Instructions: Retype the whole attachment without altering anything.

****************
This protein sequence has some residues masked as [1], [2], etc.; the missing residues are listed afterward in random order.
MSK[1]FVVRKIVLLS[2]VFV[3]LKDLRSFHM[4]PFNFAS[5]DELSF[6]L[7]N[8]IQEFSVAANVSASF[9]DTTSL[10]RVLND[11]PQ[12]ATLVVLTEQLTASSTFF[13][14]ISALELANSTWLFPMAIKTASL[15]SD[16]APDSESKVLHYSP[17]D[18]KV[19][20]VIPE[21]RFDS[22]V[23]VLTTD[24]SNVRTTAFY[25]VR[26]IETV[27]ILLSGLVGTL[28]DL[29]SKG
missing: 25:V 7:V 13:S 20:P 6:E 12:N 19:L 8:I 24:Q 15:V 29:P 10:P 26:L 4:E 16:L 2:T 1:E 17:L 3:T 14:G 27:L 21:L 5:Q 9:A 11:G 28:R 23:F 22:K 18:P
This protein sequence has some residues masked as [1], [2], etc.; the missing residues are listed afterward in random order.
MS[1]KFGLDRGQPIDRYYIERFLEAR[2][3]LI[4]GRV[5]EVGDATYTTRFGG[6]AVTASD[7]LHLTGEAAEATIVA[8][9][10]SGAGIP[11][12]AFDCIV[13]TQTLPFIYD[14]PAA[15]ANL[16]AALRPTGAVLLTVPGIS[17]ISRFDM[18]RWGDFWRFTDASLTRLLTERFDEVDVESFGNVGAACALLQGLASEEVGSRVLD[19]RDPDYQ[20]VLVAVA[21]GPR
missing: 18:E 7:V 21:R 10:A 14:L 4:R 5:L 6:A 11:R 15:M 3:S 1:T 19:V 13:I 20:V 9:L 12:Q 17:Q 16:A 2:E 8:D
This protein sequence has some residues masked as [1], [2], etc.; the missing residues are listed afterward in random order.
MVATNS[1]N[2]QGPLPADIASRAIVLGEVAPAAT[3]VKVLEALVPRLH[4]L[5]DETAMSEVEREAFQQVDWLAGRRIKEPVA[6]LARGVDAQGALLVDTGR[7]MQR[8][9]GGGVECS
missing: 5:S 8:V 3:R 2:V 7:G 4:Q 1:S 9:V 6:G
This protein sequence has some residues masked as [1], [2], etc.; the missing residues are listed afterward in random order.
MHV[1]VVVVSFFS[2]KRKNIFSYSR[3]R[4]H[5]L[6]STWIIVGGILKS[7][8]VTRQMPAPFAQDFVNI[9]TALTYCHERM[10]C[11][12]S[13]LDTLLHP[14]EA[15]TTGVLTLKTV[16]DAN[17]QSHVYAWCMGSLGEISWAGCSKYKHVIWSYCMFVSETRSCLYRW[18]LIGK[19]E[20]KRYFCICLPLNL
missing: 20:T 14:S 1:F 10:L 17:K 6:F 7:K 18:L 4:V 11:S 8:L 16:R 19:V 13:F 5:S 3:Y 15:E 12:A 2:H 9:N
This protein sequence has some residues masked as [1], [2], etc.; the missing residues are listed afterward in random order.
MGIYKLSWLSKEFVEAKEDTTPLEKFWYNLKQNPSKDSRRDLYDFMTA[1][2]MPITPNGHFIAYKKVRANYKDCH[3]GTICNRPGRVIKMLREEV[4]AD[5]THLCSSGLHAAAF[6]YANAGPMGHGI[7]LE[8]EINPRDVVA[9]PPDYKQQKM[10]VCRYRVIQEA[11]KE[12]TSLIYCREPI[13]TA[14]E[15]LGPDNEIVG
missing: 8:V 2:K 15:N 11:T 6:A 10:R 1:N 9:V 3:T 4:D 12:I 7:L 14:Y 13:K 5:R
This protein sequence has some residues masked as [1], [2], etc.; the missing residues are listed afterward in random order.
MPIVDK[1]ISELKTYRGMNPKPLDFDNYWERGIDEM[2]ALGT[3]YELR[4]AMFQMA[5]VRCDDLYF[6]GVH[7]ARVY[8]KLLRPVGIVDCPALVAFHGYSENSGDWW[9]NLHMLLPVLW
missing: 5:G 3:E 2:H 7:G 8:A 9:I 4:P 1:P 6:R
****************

This protein sequence has some residues masked as [1], [2], etc.; the missing residues are listed afterward in random order.
MSK[1]FVVRKIVLLS[2]VFV[3]LKDLRSFHM[4]PFNFAS[5]DELSF[6]L[7]N[8]IQEFSVAANVSASF[9]DTTSL[10]RVLND[11]PQ[12]ATLVVLTEQLTASSTFF[13][14]ISALELANSTWLFPMAIKTASL[15]SD[16]APDSESKVLHYSP[17]D[18]KV[19][20]VIPE[21]RFDS[22]V[23]VLTTD[24]SNVRTTAFY[25]VR[26]IETV[27]ILLSGLVGTL[28]DL[29]SKG
missing: 25:V 7:V 13:S 20:P 6:E 12:N 19:L 8:I 24:Q 15:V 29:P 10:P 26:L 4:E 16:L 2:T 1:E 17:L 3:T 14:G 27:L 21:L 5:Q 9:A 11:G 28:R 23:F 22:K 18:P
This protein sequence has some residues masked as [1], [2], etc.; the missing residues are listed afterward in random order.
MS[1]KFGLDRGQPIDRYYIERFLEAR[2][3]LI[4]GRV[5]EVGDATYTTRFGG[6]AVTASD[7]LHLTGEAAEATIVA[8][9][10]SGAGIP[11][12]AFDCIV[13]TQTLPFIYD[14]PAA[15]ANL[16]AALRPTGAVLLTVPGIS[17]ISRFDM[18]RWGDFWRFTDASLTRLLTERFDEVDVESFGNVGAACALLQGLASEEVGSRVLD[19]RDPDYQ[20]VLVAVA[21]GPR
missing: 18:E 7:V 21:R 10:A 14:L 4:R 5:L 6:A 11:R 15:M 3:S 1:T 19:V 13:I 20:V 9:L 12:Q 17:Q 16:A 2:E 8:D
This protein sequence has some residues masked as [1], [2], etc.; the missing residues are listed afterward in random order.
MVATNS[1]N[2]QGPLPADIASRAIVLGEVAPAAT[3]VKVLEALVPRLH[4]L[5]DETAMSEVEREAFQQVDWLAGRRIKEPVA[6]LARGVDAQGALLVDTGR[7]MQR[8][9]GGGVECS
missing: 5:S 8:V 3:R 2:V 7:G 4:Q 1:S 9:V 6:G
This protein sequence has some residues masked as [1], [2], etc.; the missing residues are listed afterward in random order.
MHV[1]VVVVSFFS[2]KRKNIFSYSR[3]R[4]H[5]L[6]STWIIVGGILKS[7][8]VTRQMPAPFAQDFVNI[9]TALTYCHERM[10]C[11][12]S[13]LDTLLHP[14]EA[15]TTGVLTLKTV[16]DAN[17]QSHVYAWCMGSLGEISWAGCSKYKHVIWSYCMFVSETRSCLYRW[18]LIGK[19]E[20]KRYFCICLPLNL
missing: 20:T 14:S 1:F 10:L 17:K 6:F 7:K 18:L 4:V 11:S 8:L 16:R 19:V 13:F 5:S 3:Y 15:E 12:A 2:H 9:N
This protein sequence has some residues masked as [1], [2], etc.; the missing residues are listed afterward in random order.
MGIYKLSWLSKEFVEAKEDTTPLEKFWYNLKQNPSKDSRRDLYDFMTA[1][2]MPITPNGHFIAYKKVRANYKDCH[3]GTICNRPGRVIKMLREEV[4]AD[5]THLCSSGLHAAAF[6]YANAGPMGHGI[7]LE[8]EINPRDVVA[9]PPDYKQQKM[10]VCRYRVIQEA[11]KE[12]TSLIYCREPI[13]TA[14]E[15]LGPDNEIVG
missing: 8:V 2:K 15:N 11:T 6:A 10:R 1:N 9:V 3:T 4:D 12:I 7:L 14:Y 13:K 5:R
This protein sequence has some residues masked as [1], [2], etc.; the missing residues are listed afterward in random order.
MPIVDK[1]ISELKTYRGMNPKPLDFDNYWERGIDEM[2]ALGT[3]YELR[4]AMFQMA[5]VRCDDLYF[6]GVH[7]ARVY[8]KLLRPVGIVDCPALVAFHGYSENSGDWW[9]NLHMLLPVLW
missing: 5:G 3:E 2:H 7:G 8:A 9:I 4:P 1:P 6:R